Shaking Oil

February 14, 2012

First: I usually don’t post anything on oil/gas prices until I put a little fuel in my increasingly fragile Jeep, but after reports of such strange, and accelerating-upward pump prices in recent days, some investigation seem warranted.
Pump shock has already put the US on a course to reach record price levels this year.

Second: Yesterday afternoon for a few seconds, life spun seemingly out of control as we experienced a 5.6 earthquake in the area, a shaker centered not too far away.
In the middle of working up a weekly order with a liquor salesman, the bottles began to slowly rattle, clink and jerk as the whole scene started weaving around, putting a freak-out on the brain.
We beat a hasty retreat out of the store — fortunately, the quake wasn’t crazy and there was no damage.
The feeling, though, is a quick, horror of baby-like fright.

(Illustration found here).

The shaker from two years ago permanently spooked me bad.
But this from the San Francisco Chronicle kind of pissed me off: Seismologists say the far-northern coast of California is the most seismically active area in the state, but the potential for damage and injuries there is smaller because it’s less populated.
What an asshole!
No problem, there’s just not enough people up here for anybody to give a shit.
Of course, understandably the bulk of resources should be in those high-dense populated areas to the south of us — big buildings, a shitload of people running around screaming — where the chance of damage and injury are so much greater.
But still…

Anyway, those pump prices are something, huh?
The cost of fuel has jumped in the last couple of weeks, the highest the tag’s been this early in the year.
From the LA Times:

The national average hit $3.523 a gallon, the Energy Department said Monday, up 4.1 cents from a week earlier.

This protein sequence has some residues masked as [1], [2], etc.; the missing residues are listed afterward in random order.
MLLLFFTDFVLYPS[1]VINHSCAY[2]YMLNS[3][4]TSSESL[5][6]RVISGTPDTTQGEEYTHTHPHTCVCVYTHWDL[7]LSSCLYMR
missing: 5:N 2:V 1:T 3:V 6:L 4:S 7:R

Analysts said the early price shocker is likely a sign that pain at the pump will rise to some of the highest levels ever this year.
“This definitely sets the stage, potentially, for much higher prices later this year,” said Brian L. Milne, refined-fuels editor for Telvent DTN, a commodity information services firm.
“There’s a chance that the U.S. average tops $4 a gallon by June, with some parts of the country approaching $5 a gallon.”
Even in 2008, the year that average gasoline prices hit records above $4 nationally and in California during the summer, the U.S. average didn’t climb above $3.50 until April 21, according to the Energy Department’s weekly survey of service stations.
The $3.50 mark also was breached last year, but not until March 6.

And this touch from us earthquake-happy California peoples: We’re paying an average of $3.835 for a gallon of regular, up more than 7.5 cents from just a week ago, and although now going up, February is usually a time prices go the other way.
Up here along the state’s northern coast, the price is already at $4.05 a gallon for regular — we’re ahead of the curve, yip-pee.

Driving the prices up is the specter of war in the Middle East and to increased uncertainty on what is actually going on — if the Iranian situation goes hot, then all bets are off.
According to Bloomberg this morning:

Oil for March delivery on the New York Mercantile Exchange rose as much as 74 cents to $101.65 a barrel, the highest since Jan. 19, and was at $101.57 at 10:40 a.m. London time.
Prices are 20 percent higher than a year ago.
Brent oil for March settlement gained 24 cents to $118.17 a barrel on the ICE Futures Europe exchange.
The contract expires today.
The more-actively traded April future was up 22 cents at $117.61.
The European benchmark contract’s premium to New York-traded West Texas Intermediate narrowed to $16.60 from $17.02.
It reached a record of $27.88 on Oct. 14.

However, we’re yet in an Eurozone-like place, but maybe just wait: Today in Europe, with the Straits of Hormuz wide open, European gasoline buyers pay an average of around $2.15 or 1.60 euro per litre. This is $8.05 for one US gallon and $335 per barrel.
We’re getting there.

Just like a lot of other shit, humankind is way-slow in shifting life — a bad intersection doesn’t get stop signs until there’s a few horrible car wrecks and we should be really working hard to figure out an energy source beyond an oil-based civilization.
Although there’s some move in green energies, wind power and so forth, but will it take an 8.0 earthquake-like event to accelerate the process?
Scares the living’ shit out of me.

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